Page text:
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Artur Beterbiev: Callum Johnson tried his best

Artur Beterbiev Beterbiev vs. Johnson Callum Johnson

By Trevor McIntyre: IBF light heavyweight champion Artur Beterbiev (13-0, 13 KOs) dodged a bullet last Saturday night in getting knocked down by challenger Callum Johnson (17-1, 12 KOs) in the 2nd round of their fight at the Wintrust Arena in Chicago, Illinois.


Beterbiev gives Johnson credit for having tried hard to beat him. Johnson forced Beterbiev to adapt by boxing from the outside. Interestingly enough, Beterbiev ended up knocking Johnson out in the 4th round after hitting him hard with consecutive right hands to the head while the two of them were in close. Johnson ran into a big right hand from Beterbiev when he had him backed up in the corner. That initial right hand from Beterbiev shook Johnson. Beterbiev then landed another right hand a split second later that dropped Johnson. The fight was stopped when Johnson couldn’t get back to his feet to resume fighting.

”I had to restart. I felt good,” Beterbiev said to IFL TV about getting knocked down by Johnson in the 2nd round. ”I respect him. He did good work. He tried his best,” Beterbiev said in giving Johnson credit for having tried hard to win.

Johnson landed some crushing shots on the chin of Beterbiev in every round that would have knocked out most fighters in the 175 lb weight class. There was nothing wrong with Johnson’s power last Saturday night. Johnson was punching with authority. Where Johnson had a problem is with his accuracy. He was missing with a lot of his power shots, and that enabled Beterbiev to come back with hard counter punches.

After being knocked down in round two, Beterbiev wasn’t hurt badly enough for Johnson to go after him to try and score a quick knockout unfortunately. Johnson, 33, knew that himself, and that’s why he didn’t try and shoot for a KO in the 2nd round.

Beterbiev knocked Johnson down at the tail end of round one in nailing him with a right hand i close after he had become entangled in the ropes. Upon disentangling himself in the ropes, Johnson was defenseless for Beterbiev’s unexpected right hand that he tagged him with to the head. You can blame the referee for failing to step in and assist Johnson after his head gotten entangled in the ropes. The referee’s job is to step in and assist the fighter by keeping the other fighter off of them while they’re getting disentangled. In this case, the referee just stood and watched Johnson extricate himself from the ropes by himself. Beterbiev chose not to be a gentleman about it by backing off and waiting until Johnson was free from the ropes before resuming his attack. Beterbiev was in a war-like mode, so you can kind of understand why he wasn’t going to sit back and wait until Johnson was completely ready to resume fighting before he attacked him.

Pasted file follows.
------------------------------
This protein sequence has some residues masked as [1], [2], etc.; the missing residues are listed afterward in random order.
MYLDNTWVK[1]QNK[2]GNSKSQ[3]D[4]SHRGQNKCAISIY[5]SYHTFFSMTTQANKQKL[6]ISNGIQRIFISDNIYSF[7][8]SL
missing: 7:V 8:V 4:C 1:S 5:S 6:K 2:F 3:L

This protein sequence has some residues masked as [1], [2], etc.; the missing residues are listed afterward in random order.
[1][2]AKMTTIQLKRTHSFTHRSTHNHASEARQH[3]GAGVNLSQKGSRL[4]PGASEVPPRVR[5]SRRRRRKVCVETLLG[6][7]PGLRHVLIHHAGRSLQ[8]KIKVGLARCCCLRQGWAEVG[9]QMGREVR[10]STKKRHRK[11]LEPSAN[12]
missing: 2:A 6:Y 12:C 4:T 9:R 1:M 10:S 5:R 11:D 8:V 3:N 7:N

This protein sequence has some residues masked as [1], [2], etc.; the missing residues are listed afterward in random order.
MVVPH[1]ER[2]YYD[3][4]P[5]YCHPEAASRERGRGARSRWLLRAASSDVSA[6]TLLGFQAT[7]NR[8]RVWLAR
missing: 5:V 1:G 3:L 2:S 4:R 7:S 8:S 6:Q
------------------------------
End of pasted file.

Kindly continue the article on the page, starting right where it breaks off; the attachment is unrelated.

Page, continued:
“You see a fight not very good, but not very bad,” Beterbiev said about his win over Johnson last Saturday night. ”I win by knockout. The second round I’m down. For me, it’s experience, and I’m happy for that,” Beterbiev said.

It was a good win for Beterbiev, but he showed enough vulnerability to make a lot of the top fighters in the 175 pound division to want to fight him. Johnson’s punching power really bothered Beterbiev. If Beterbiev had been fighting some of the other hard punchers in the division like Adonis Stevenson, Badou Jack and Dmitry Bivol, he might have lost. Those guys can punch as well as slug, and they have different levels to their game that we didn’t see from Callum Johnson last Saturday.

”He [Johnson] can’t do something another. You know what I mean?” Beterbiev said in explaining that Johnson had no other option but to slug with him, because he lacked the boxing skills and the height to box from the outside. ”He can only do it straight ahead. His style, he can only do it like that. I tried to do the same thing [slug] for him, but it’s not good. It’s not smart. After the second round, I changed my mind, because my coach told me, ‘Why you do the same style that he wants? Do him smart box, because you’re more height than him,’” Beterbiev said.

Johnson was always going to be limited to his all-out brawling style against Beterbiev. That was the only thing that Johnson could do, and it still almost worked out well for him. After two rounds, Johnson looked like he was in great shape going into the 3rd round. A nasty cut that Johnson suffered over his right eye in round three hindered him, since he had to fight with blood dripping into his right eye constantly. Both fighters slugged it out in close in the 3rd. There were moments in which Johnson seemed to be getting the better of Beterbiev. However, the Russian fighter would then explode with a flurry of shots thrown in close range, and Johnson looked helpless during those moments. The closing moments of round three saw Beterbiev connect with a flurry of shots that had Johnson looking hurt. At the end of the round, Johnson looked like he wasn’t going to last too much longer unless he could come up with a different plan. Slugging was no longer working for Johnson, and he looked tired. It wasn’t surprising that Beterbiev knocked Johnson out in the 4th, because he was tired, bleeding and getting hit too frequently by that point in the fight for him to last any longer. Most of Johnson’s fights before facing Beterbiev had been matches that ended quickly with him scoring fast KOs against over-matched opposition. When Beterbiev failed to fold after three rounds, Johnson looked gassed out and unable to keep fighting at the same pace he’d been doing.

”Maybe now, maybe [the other top contenders and champions at light heavyweight] want to fight with me,” Beterbiev said. ”It doesn’t matter. We can do any fight. It doesn’t matter,” Beterbiev said when asked who he wants to fight next.

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